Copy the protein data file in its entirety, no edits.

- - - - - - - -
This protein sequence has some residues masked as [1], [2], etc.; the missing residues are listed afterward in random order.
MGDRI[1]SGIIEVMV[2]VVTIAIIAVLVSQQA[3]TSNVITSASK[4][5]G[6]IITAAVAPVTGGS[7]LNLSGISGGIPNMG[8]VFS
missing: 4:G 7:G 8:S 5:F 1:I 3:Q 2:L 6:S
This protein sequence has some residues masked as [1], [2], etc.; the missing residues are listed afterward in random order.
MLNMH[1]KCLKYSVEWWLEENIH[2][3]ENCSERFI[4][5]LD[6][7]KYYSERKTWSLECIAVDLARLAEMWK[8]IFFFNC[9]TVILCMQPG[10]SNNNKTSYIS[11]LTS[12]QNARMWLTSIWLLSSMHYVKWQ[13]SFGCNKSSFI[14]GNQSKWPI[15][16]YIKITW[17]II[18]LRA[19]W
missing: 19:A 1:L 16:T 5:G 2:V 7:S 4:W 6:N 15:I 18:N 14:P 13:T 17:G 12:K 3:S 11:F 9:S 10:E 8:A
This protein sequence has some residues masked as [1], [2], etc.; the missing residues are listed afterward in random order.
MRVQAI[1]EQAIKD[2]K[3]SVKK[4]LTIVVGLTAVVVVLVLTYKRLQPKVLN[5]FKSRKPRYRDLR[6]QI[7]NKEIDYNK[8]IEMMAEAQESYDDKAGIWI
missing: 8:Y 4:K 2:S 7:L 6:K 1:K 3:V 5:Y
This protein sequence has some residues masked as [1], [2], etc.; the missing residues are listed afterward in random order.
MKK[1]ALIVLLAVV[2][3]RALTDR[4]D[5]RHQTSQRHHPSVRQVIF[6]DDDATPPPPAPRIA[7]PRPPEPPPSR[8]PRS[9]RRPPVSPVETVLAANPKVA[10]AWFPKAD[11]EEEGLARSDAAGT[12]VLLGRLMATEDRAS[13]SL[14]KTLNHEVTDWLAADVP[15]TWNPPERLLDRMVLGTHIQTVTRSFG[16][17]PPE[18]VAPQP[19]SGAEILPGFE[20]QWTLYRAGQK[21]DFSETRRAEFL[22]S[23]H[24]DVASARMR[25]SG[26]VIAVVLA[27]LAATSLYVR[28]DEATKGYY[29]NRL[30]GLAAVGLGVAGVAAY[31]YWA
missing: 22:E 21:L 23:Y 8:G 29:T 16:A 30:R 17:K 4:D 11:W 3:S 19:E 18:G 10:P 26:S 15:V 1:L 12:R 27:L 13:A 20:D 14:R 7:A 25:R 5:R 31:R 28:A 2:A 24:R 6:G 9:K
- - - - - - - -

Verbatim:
This protein sequence has some residues masked as [1], [2], etc.; the missing residues are listed afterward in random order.
MGDRI[1]SGIIEVMV[2]VVTIAIIAVLVSQQA[3]TSNVITSASK[4][5]G[6]IITAAVAPVTGGS[7]LNLSGISGGIPNMG[8]VFS
missing: 4:G 7:G 8:S 5:F 1:I 3:Q 2:L 6:S
This protein sequence has some residues masked as [1], [2], etc.; the missing residues are listed afterward in random order.
MLNMH[1]KCLKYSVEWWLEENIH[2][3]ENCSERFI[4][5]LD[6][7]KYYSERKTWSLECIAVDLARLAEMWK[8]IFFFNC[9]TVILCMQPG[10]SNNNKTSYIS[11]LTS[12]QNARMWLTSIWLLSSMHYVKWQ[13]SFGCNKSSFI[14]GNQSKWPI[15][16]YIKITW[17]II[18]LRA[19]W
missing: 19:A 1:L 16:T 5:G 2:V 7:S 4:W 6:N 15:I 18:N 14:P 13:T 17:G 12:K 3:S 11:F 9:S 10:E 8:A
This protein sequence has some residues masked as [1], [2], etc.; the missing residues are listed afterward in random order.
MRVQAI[1]EQAIKD[2]K[3]SVKK[4]LTIVVGLTAVVVVLVLTYKRLQPKVLN[5]FKSRKPRYRDLR[6]QI[7]NKEIDYNK[8]IEMMAEAQESYDDKAGIWI
missing: 8:Y 4:K 2:S 7:L 6:K 1:K 3:V 5:Y
This protein sequence has some residues masked as [1], [2], etc.; the missing residues are listed afterward in random order.
MKK[1]ALIVLLAVV[2][3]RALTDR[4]D[5]RHQTSQRHHPSVRQVIF[6]DDDATPPPPAPRIA[7]PRPPEPPPSR[8]PRS[9]RRPPVSPVETVLAANPKVA[10]AWFPKAD[11]EEEGLARSDAAGT[12]VLLGRLMATEDRAS[13]SL[14]KTLNHEVTDWLAADVP[15]TWNPPERLLDRMVLGTHIQTVTRSFG[16][17]PPE[18]VAPQP[19]SGAEILPGFE[20]QWTLYRAGQK[21]DFSETRRAEFL[22]S[23]H[24]DVASARMR[25]SG[26]VIAVVLA[27]LAATSLYVR[28]DEATKGYY[29]NRL[30]GLAAVGLGVAGVAAY[31]YWA
missing: 22:E 21:L 23:Y 8:G 29:T 16:A 30:R 17:K 4:D 11:W 3:S 19:E 18:G 10:P 26:S 15:V 1:L 12:R 27:L 13:A 20:D 14:R 7:A 25:R 5:R 31:R 28:A 2:A 24:R 6:G 9:K